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I want to have my PHP application labeled with the revision number which it uses, but I don't want to use CruiseControl or update a file and upload it every time. How should I do it?



SVN keywords is not a good solution. As others pointed out adding $Revision$ in a file only affects the specific file, which may not change for a long time.

Remembering to "edit" a file (by adding or removing a blank line) before every commit is pointless. You could as well just type the revision by hand.

One good way to do it (that I know of) is to have an automated deployment process (which is always a good thing) and using the command svnversion. Here is what I do:

Wherever I need the revision I do an include: <?php include 'version.php'; ?>. This "version.php" file only has the revision number. Moreover it is not part of the repository (it set to be ignored). Here is how I create it:

1) On projects where SVN is installed on the server, I also use it for deployment. Getting the latest version to the server I have a script that among other things does the following (it runs on the server):

cd /var/www/project
svn update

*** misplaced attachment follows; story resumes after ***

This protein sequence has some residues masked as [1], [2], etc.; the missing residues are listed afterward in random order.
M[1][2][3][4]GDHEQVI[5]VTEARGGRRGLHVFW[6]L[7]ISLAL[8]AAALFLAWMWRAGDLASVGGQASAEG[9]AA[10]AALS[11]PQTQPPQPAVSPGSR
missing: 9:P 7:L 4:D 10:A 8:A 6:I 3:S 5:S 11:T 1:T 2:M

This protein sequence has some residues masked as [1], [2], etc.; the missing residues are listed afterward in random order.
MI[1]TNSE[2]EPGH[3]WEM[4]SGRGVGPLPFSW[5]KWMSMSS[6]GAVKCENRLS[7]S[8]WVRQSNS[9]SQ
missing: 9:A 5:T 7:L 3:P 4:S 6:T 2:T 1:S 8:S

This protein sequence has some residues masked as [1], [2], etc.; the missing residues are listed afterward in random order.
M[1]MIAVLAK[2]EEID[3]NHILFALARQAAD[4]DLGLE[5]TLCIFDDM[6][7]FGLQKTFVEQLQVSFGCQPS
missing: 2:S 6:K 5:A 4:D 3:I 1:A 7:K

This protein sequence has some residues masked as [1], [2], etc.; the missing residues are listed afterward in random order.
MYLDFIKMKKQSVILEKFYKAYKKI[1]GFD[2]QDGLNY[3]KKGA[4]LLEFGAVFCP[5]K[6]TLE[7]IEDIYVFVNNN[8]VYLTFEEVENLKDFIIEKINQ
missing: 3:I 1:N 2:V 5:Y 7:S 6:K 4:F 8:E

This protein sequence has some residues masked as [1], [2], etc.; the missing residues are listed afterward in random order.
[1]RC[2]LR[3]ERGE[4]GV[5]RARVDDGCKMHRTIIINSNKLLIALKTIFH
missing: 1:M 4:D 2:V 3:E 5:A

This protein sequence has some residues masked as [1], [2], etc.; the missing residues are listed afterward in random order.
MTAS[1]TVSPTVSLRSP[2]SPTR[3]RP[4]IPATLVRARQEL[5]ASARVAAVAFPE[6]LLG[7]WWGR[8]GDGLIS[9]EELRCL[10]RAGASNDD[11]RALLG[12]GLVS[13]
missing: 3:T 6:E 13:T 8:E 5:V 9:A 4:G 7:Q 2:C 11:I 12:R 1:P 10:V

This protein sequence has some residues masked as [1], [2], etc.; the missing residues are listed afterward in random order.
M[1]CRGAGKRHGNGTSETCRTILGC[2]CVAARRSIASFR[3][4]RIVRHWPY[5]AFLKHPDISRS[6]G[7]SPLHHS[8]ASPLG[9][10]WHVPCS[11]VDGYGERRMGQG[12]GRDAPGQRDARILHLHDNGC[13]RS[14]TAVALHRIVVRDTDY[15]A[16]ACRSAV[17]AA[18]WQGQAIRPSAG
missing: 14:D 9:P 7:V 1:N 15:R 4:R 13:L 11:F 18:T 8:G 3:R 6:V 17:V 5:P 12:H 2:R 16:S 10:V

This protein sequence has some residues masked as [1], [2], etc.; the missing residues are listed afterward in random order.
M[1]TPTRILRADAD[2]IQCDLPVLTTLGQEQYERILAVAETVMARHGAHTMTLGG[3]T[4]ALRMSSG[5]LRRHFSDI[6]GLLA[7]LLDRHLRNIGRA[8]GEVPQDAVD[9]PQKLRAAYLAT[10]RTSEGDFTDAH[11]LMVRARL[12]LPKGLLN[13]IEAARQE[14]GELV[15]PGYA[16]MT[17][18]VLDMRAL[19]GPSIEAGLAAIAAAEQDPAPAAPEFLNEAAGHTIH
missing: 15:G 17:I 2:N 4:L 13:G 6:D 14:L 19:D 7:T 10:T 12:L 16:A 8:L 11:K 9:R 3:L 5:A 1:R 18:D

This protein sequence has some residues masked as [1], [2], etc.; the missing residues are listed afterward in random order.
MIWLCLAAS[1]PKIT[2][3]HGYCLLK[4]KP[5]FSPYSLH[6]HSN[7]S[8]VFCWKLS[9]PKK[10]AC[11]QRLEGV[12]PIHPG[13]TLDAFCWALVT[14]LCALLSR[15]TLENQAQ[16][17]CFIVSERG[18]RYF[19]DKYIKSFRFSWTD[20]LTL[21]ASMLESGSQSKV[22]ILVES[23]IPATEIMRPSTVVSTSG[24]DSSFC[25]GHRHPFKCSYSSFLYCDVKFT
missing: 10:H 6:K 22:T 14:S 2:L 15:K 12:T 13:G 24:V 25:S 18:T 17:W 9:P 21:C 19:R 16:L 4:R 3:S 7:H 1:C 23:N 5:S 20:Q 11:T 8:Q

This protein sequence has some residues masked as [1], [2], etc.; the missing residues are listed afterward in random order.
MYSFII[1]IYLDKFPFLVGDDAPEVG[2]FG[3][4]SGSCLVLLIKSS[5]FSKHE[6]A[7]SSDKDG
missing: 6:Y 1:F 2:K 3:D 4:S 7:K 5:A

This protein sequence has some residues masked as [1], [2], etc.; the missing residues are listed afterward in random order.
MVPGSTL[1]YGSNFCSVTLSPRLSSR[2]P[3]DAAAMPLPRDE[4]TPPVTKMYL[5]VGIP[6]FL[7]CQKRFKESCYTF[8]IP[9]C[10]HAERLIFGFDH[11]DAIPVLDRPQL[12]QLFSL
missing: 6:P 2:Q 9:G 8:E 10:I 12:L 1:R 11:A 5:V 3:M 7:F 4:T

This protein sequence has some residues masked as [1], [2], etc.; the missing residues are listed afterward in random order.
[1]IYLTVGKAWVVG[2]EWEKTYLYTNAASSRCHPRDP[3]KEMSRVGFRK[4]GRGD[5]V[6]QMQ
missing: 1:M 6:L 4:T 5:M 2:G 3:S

rm version.php
svnversion > version.php

2) On projects where SVN is not installed my deployment script is more complex: it creates the version.php file locally, zips the code, uploads and extracts it

Tuesday, September 27, 2022

You can use the svnversion CLI utility to get a more specific look at the revision, including the highest number. You could then use regular expressions to parse this.

Subversion has no concept of a global revision; rather, you'd have to recursively look through the working copy to find the highest revision number. svnversion does that for you.

Tuesday, August 2, 2022
// first : get all data, if the data same / duplicate take only one data

$unique = array_unique($data, SORT_REGULAR);

// then, get the data which duplicate with

$diffCellUniq = array_diff_key($data, $unique);

// so print the result

print_r($diffCellUniq); exit;

    [2] => Array
            [a] => 1
            [b] => 2
            [c] => 3
            [d] => 4

Tuesday, December 27, 2022

I'm not sure about the Python specifics, but if put the string $Revision$ into your file somewhere and you have enable-auto-props=true in your SVN config, it'll get rewritten to something like $Revision: 144$. You could then parse this in your script.

There are a number of property keywords you can use in this way.

This won't have any overhead, e.g. querying the SVN repo, because the string is hard-coded into your file on commit or update.

I'm not sure how you'd parse this in Python but in PHP I'd do:

$revString = '$Revision: 144$';
if(preg_match('/: ([0-9]+)$/', $revString, $matches) {
    echo 'Revision is ' . $matches[1];
Sunday, October 2, 2022

You need to compile your jar with debug information. Specifically, you need to find the javac task that compiles the classes that you later jar and add a debug="on" attribute. Example:

<javac srcdir="${src}"
     source="1.4" />

Full details can be found here.

Monday, September 26, 2022
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